Fisher took a big step toward ending his winless drought with an eagle on the par-5 second followed by a pair of birdies, and he stood five shots clear of Fleetwood with only nine holes to go. But while Fleetwood played Nos. 10-15 in 4 under, Fisher played the same stretch in 2 over and was unable to eagle the closing hole to force a playoff.

While Fisher remains in search of an elusive trophy, his world ranking has benefited from his recent play. The veteran was ranked outside the top 100 in the world as recently as September 2016, but his Abu Dhabi runner-up result is expected to move him inside the top 30 when the new rankings are published.

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McIlroy (T-3) notches another Abu Dhabi close call

By Will GrayJanuary 21, 2018, 1:08 pm

Rory McIlroy's trend of doing everything but hoist the trophy at the Abu Dhabi HSBC Championship is alive and well.

Making his first start since early October, McIlroy showed few signs of rust en route to a tie for third. Amid gusty winds, he closed with a 2-under 70 to finish the week at 18 under, four shots behind Tommy Fleetwood who rallied to win this event for the second consecutive year.

The result continues a remarkable trend for the Ulsterman, who has now finished third or better seven of the last eight years in Abu Dhabi - all while never winning the tournament. That stretch includes four runner-up finishes and now two straight T-3 results.


Full-field scores from the Abu Dhabi HSBC Championship


McIlroy is entering off a disappointing 2017 in which he was injured in his first start and missed two chunks of time while trying to regain his health. He has laid out an ambitious early-season schedule, one that will include a trip to Dubai next week and eight worldwide tournament starts before he heads to the Masters.

McIlroy started the final round one shot off the lead, and he remained in contention after two birdies over his first four holes. But a bogey on No. 6 slowed his momentum, and McIlroy wasn't able to make a back-nine birdie until the closing hole, at which point the title was out of reach.

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Fleetwood rallies to defend Abu Dhabi title

By Will GrayJanuary 21, 2018, 12:48 pm

The 2018 European Tour season has begun just as the 2017 one ended: with Tommy Fleetwood's name atop the standings.

Facing the most difficult conditions of the week, Fleetwood charged down the stretch to shoot a 7-under 65 in the final round of the Abu Dhabi HSBC Championship, good enough for a two-shot win and a successful title defense.

Abu Dhabi was the start of Fleetwood's resurgence a year ago, the first of two European Tour victories en route to the season-long Race to Dubai title. This time around the Englishman started the final round two shots off the lead but rallied with six birdies over his final nine holes to reclaim the trophy.


Full-field scores from the Abu Dhabi HSBC Championship


Fleetwood was five shots behind countryman Ross Fisher when he made the turn, but he birdied the par-5 10th and then added four birdies in a five-hole stretch from Nos. 12-16. The decisive shot came on the final hole, when his pitch from the left rough nestled within a few feet of the hole for a closing birdie.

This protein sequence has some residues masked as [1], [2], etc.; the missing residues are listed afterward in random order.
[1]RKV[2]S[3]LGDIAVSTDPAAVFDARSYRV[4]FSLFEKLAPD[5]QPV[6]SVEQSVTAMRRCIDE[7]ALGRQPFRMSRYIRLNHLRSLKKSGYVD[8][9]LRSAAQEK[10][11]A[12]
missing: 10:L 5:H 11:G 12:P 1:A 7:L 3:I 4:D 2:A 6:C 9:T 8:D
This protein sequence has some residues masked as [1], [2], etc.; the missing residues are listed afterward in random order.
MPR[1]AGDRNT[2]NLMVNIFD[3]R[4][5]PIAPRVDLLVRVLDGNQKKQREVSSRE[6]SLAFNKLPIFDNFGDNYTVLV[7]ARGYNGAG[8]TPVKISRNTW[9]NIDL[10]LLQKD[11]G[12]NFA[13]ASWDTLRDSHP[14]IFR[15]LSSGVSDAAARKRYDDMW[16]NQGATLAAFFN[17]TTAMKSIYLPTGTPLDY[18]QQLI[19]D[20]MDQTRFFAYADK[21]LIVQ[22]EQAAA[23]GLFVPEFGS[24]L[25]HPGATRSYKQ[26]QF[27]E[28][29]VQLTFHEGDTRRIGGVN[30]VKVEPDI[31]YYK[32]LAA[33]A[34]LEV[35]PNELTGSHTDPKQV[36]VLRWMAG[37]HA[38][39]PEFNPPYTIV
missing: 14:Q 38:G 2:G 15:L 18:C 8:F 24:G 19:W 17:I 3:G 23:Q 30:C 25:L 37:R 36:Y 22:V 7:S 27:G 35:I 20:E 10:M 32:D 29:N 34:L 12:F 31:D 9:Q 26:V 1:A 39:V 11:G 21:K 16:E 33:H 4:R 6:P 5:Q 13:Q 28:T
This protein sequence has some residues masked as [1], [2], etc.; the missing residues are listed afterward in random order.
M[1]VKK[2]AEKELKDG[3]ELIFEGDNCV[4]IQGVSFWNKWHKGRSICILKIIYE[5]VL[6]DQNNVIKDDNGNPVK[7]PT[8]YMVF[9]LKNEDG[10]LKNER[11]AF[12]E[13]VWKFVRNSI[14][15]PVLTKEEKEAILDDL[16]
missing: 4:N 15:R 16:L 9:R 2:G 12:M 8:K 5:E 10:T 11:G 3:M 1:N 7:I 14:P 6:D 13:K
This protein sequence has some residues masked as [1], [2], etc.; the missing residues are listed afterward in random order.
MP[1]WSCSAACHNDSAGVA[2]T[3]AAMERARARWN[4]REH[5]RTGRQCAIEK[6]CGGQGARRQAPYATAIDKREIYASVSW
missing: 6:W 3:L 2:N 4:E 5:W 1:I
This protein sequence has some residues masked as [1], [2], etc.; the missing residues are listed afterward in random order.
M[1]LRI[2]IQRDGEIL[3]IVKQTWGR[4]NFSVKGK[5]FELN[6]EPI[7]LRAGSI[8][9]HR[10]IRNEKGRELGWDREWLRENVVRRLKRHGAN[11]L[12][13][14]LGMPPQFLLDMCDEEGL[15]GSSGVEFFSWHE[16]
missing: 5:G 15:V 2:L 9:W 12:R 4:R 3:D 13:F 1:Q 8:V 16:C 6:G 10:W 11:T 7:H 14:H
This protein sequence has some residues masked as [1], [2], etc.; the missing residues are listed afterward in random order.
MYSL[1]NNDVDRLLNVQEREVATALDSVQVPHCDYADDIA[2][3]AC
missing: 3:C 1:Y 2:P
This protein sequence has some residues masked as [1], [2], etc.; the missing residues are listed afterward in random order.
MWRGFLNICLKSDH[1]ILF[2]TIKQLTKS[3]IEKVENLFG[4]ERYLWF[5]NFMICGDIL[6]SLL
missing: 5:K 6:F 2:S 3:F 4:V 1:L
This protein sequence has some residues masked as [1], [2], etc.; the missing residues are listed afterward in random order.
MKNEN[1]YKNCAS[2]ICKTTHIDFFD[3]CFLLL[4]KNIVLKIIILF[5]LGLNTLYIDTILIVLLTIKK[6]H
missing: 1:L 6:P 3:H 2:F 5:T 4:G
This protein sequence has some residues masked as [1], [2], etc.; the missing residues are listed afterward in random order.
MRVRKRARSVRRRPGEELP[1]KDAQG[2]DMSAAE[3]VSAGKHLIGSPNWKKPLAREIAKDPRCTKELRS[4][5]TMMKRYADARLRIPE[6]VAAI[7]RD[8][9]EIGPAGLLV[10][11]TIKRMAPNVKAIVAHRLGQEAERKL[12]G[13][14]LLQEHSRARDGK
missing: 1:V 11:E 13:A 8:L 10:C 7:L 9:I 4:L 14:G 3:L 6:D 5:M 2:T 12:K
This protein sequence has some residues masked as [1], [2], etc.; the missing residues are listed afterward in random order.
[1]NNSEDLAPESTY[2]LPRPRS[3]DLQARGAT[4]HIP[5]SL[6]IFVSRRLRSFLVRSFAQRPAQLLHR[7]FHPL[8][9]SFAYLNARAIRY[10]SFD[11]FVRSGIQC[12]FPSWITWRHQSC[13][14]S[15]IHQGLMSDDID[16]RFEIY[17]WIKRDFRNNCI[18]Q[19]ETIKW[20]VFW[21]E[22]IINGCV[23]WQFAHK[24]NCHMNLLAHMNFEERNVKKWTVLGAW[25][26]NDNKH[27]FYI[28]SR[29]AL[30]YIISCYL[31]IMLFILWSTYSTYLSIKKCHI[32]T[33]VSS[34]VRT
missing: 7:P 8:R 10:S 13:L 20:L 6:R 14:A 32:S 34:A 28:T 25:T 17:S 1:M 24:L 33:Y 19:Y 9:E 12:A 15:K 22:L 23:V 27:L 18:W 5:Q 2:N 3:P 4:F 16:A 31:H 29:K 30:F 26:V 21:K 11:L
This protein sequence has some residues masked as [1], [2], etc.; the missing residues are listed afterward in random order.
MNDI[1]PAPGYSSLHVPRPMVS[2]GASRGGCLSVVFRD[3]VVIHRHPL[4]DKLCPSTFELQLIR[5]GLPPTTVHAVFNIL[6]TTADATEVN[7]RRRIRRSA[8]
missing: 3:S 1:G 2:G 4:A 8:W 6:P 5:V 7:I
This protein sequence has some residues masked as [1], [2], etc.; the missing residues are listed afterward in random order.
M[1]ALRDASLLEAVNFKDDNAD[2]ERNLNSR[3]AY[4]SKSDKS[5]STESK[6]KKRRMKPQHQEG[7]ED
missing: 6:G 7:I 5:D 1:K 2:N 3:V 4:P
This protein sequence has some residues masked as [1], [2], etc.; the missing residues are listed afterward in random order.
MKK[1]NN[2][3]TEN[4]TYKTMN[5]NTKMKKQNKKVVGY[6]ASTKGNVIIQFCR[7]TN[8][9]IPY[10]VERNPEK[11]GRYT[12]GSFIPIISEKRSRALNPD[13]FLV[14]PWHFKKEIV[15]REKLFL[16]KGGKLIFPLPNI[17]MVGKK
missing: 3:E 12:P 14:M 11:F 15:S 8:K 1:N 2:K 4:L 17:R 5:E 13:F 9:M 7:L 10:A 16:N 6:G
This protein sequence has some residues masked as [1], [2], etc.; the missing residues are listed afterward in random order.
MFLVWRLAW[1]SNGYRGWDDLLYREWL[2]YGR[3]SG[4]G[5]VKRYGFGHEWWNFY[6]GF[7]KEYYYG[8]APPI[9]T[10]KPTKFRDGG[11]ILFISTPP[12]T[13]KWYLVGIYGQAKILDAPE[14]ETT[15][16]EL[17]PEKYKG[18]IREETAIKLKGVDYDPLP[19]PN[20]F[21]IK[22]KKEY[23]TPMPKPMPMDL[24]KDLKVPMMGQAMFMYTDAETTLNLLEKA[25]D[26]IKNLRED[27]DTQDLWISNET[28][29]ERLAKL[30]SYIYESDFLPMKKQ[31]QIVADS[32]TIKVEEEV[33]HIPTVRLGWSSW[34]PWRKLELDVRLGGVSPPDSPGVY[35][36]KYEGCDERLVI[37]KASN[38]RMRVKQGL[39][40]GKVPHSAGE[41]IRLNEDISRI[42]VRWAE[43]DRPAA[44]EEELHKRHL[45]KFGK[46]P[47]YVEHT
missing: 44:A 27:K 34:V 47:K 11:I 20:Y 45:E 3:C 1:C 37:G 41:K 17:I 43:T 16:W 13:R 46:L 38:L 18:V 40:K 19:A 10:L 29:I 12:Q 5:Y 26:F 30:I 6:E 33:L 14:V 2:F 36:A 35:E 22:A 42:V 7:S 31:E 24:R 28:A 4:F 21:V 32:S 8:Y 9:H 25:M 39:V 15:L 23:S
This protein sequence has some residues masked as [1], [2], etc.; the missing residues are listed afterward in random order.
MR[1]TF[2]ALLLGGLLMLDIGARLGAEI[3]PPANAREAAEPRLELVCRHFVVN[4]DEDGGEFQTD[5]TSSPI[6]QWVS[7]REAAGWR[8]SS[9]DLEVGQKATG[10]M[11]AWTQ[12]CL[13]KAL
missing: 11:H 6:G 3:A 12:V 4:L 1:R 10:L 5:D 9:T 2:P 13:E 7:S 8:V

Fleetwood's 22-under total left him two shots ahead of Fisher and four shots clear of Rory McIlroy and Matthew Fitzpatrick. After entering the week ranked No. 18, Fleetwood is expected to move to at least No. 12 in the world when the new rankings are published.

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Garcia cruises to five-shot win in Singapore

By Associated PressJanuary 21, 2018, 12:10 pm

SINGAPORE - Sergio Garcia played 27 holes on the last day without dropping a shot to win the Singapore Open by five strokes Sunday in an ominous display of his newfound self-belief as he prepares to defend his Masters title.

Still brimming with confidence after claiming his first major title at Augusta National last year, Garcia started his new season with a runaway victory at the Sentosa Golf Club, finishing at 14-under 270.

Returning to the course just after dawn to complete his third round after play was suspended on Saturday because of lightning strikes, Garcia finished his last nine holes in 4 under for a round of 66 to take a one-shot lead into the final round.

With organizers desperate to avert the constant threat of more bad weather and finish the tournament on time, Garcia promptly returned to the first tee shortly after and fired a flawless 3-under 68, cruising to victory with 10 straight pars as his rivals floundered in the stifling humidity.

''It may have looked easy, but it wasn't easy. You still have to hit a lot of good shots out there,'' Garcia said. ''It's always great to start with a win, to do it here at this golf course against a good field in Asia on conditions that weren't easy. Hopefully I can ride on this momentum.''

Garcia's closest rivals at the end were Japan's Satoshi Kodaira (71) and South African Shaun Norris (70). Both birdied the last hole to share second spot but neither was ever close enough on the last day to challenge the leader.


Full-field scores from the Singapore Open


''I could not reach Sergio. I was thinking, 12 or 13 under for the win, but he went beyond that,'' Kodaira said.

Jazz Janewattananond (71) and his fellow Thai Danthai Bonnma (73) finished equal fourth at 8 under, earning themselves a spot in this year's British Open, while American Sean Crocker, who was given an invitation to the event after turning pro late last year, also won a place at Carnoustie by finishing in a tie for sixth.

Garcia made just three bogeys in 72 holes and his victory provided the 38-year-old with the 33rd title of his professional career and his sixth on the Asian Tour.

He has also won three titles in the last 12 months, including the Masters, and his game looks to be in better shape now than it was a year ago.

He credits the Singapore Open as having played a part in toughening him up for Augusta National because of the steamy conditions and the testing stop-start nature of the tournament, which is regularly stopped because of inclement weather.

Although he finished tied for 11th in Singapore a year ago, Garcia won the Dubai Desert Classic the next week and was in peak form when he won the Masters two months later.

"I'm extremely happy with how the week went. It was a tough day and a tough week, with the stopping and going. Fortunately, the weather held on. Still, it was hard to play 27 holes under this heat and I can't wait to get a cold shower,'' Garcia said. ''I came with some good confidence and wishing that I will play well. I hit the ball solid the whole week and didn't miss many shots.''